Friday, August 8, 2008

Swimmers and Unstable Shoulders

The 2008 Summer Olympics are coming up, and one of the main events will be swimming. Many eyes will be on Michael Phelps, who won eight medals at the 2004 Summer Olympics:

Swimmers like Michael Phelps are athletes who repeatedly stretch the shoulder girdle, and the capsular attachments of the glenohumeral joint. This can lead to ligamentous laxity, particularly in patients predisposed to this condition on a genetic basis. Ligamentous laxity can lead to shoulder instability, with repeated subluxations and dislocations.

Shoulder instability can be in one direction (anterior or posterior), or be multidirectional. Most cases of multidirectional instability are atraumatic in nature, and are related to increased joint volume and capsular laxity.

22 year-old male with history of multidirectional instability. An MR arthrogram was requested to evaluate the capsule and labrum. Axial image reveals a markedly capacious posterior joint:

For comparison, here is a patient without a history of posterior instability; note that the posterior capular volume is markedly smaller:

Sagittal image from the patient with multidirectional instability confirms the patulous nature of the posterior joint, particularly posteroinferiorly (yellow arrows). Green arrow= coracoid process, an anterior structure:

Dewing et al. published an analysis of this issue recently (AJSM 36:515-522, 2008). They analyzed capsular area in patients with anterior, posterior, and multidirectional instability. They found that capsular area is increased in the setting of posterior and multidirectional instability, but not in patients with anterior instability. They pointed out that it may be difficult to reproducibly measure joint volume, due to variability in the amount of contrast injected between patients. In addition, they also noted that gravity might play a role in the relative size of the anterior aspect of the joint. (Patients are scanned in the supine position, and it is unclear what would happen to the relative volume of the anterior and posterior aspect of the joint in the prone position).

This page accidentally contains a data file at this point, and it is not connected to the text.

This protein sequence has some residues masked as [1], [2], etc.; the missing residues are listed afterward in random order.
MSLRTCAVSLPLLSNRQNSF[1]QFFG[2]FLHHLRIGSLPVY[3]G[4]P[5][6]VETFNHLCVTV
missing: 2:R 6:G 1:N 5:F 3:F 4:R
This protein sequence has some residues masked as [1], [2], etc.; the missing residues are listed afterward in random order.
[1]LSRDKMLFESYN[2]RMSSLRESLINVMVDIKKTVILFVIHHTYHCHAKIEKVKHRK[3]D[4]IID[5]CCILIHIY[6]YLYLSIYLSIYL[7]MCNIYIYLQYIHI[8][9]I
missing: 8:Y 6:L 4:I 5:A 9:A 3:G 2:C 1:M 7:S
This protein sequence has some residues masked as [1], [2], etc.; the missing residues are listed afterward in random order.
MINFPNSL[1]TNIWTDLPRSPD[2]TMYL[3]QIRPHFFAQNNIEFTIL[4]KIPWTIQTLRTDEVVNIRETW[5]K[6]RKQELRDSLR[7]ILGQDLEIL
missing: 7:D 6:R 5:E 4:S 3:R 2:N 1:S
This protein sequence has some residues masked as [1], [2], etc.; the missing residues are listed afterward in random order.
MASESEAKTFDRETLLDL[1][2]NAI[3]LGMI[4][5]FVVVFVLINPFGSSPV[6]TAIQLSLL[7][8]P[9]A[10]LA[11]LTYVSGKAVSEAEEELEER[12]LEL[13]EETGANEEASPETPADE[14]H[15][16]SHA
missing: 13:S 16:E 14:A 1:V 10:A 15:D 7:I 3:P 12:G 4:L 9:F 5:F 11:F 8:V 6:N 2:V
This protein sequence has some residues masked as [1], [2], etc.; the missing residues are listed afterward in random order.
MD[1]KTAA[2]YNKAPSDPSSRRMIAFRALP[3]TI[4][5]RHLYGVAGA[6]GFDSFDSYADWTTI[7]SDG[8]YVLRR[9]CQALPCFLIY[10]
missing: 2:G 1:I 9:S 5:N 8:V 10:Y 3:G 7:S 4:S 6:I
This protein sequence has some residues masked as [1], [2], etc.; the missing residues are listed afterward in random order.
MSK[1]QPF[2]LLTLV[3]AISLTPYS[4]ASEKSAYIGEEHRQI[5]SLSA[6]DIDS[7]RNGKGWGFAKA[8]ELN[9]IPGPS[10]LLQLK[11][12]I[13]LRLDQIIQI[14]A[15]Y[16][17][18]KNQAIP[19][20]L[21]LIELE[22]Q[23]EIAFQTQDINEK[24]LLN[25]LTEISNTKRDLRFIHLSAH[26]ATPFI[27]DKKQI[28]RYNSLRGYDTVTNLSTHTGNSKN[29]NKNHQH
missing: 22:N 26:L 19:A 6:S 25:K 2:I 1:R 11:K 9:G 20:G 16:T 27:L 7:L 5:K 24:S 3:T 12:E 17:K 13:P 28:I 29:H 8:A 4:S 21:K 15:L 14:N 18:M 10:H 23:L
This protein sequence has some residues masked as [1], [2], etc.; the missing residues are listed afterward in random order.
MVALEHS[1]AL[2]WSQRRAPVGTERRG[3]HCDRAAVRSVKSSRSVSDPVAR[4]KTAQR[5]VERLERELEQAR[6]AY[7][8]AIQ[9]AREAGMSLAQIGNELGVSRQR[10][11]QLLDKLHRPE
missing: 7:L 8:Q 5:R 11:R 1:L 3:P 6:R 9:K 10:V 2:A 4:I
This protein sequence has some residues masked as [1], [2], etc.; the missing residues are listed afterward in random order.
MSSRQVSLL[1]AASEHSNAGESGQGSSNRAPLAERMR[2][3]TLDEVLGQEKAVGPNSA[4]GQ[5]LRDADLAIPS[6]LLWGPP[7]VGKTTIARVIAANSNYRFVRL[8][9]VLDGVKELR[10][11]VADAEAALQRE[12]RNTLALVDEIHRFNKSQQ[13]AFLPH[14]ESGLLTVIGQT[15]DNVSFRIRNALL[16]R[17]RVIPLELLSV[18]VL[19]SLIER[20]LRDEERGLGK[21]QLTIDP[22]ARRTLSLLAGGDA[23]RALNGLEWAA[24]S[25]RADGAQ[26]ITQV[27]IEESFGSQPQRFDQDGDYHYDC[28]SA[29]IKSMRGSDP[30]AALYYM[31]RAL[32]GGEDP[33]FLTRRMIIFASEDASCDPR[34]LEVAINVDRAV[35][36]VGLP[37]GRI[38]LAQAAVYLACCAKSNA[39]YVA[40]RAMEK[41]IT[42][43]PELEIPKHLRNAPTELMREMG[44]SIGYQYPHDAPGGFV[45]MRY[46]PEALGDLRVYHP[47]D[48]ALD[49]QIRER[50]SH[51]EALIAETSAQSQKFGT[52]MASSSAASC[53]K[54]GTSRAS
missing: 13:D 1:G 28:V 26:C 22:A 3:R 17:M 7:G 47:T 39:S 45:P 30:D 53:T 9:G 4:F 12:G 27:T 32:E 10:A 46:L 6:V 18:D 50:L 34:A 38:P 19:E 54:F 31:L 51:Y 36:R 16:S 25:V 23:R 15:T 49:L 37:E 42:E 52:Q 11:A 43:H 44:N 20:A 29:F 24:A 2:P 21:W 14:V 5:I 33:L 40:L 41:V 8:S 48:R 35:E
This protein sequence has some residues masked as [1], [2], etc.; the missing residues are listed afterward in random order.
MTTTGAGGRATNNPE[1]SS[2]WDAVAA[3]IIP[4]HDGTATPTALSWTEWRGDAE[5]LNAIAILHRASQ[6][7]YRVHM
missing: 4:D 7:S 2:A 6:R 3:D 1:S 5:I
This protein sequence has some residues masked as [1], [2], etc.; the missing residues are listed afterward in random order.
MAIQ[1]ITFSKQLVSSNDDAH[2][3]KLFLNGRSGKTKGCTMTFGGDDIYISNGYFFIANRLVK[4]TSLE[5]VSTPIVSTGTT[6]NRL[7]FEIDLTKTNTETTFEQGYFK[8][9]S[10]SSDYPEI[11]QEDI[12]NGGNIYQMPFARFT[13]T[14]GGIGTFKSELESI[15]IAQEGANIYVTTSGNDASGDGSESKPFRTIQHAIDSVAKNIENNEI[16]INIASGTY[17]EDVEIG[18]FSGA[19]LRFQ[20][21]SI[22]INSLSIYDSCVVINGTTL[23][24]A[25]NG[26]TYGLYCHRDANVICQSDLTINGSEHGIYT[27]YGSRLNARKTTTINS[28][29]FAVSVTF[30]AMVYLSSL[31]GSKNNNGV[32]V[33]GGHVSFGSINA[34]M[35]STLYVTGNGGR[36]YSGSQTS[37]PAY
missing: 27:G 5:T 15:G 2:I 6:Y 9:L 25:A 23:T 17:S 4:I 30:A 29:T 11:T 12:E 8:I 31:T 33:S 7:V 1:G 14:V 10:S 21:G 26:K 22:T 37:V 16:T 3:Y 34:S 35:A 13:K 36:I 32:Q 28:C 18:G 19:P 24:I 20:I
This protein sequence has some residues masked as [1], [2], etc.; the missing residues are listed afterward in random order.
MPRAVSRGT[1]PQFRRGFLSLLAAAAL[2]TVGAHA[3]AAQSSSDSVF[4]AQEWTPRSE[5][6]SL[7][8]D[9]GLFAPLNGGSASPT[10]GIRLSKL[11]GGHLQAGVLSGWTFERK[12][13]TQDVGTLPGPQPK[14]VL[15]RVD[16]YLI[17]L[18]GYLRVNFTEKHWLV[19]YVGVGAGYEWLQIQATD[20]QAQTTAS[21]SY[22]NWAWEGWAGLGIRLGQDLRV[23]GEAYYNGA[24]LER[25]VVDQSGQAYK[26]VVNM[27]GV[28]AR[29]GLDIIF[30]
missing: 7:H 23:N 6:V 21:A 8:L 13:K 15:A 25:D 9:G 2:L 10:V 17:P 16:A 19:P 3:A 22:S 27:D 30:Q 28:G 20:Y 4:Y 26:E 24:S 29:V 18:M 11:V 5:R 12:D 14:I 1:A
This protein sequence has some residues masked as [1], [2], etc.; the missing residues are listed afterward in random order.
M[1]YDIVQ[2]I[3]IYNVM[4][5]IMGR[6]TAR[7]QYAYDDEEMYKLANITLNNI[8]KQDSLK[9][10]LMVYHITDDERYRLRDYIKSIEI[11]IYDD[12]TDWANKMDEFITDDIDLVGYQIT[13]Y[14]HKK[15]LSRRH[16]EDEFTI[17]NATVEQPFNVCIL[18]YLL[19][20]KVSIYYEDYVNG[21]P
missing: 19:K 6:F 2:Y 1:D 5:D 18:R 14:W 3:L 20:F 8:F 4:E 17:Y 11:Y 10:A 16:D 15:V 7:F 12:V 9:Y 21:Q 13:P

My own experience suggests that one should examine the capacity of the glenohumeral joint when analyzing an MR arthrogram, particularly in patients with a history of multidirectional instability. Some of these patients will have no labral abnormality whatsoever, but will have clear evidence of increased posterior or posteroinferior joint capacity. I will comment on this in my report, noting the absence of a labral tear, but the presence of an abnormally increased joint volume. In addition, my anecdotal observations of increased anterior joint volume in the setting of repeated anterior dislocations are consonant with the observations of Urayama et. al, (
AJSM 31:64-67, 2003) who reported capsular elongation in patients with recurrent anterior dislocation.

Vic David MD

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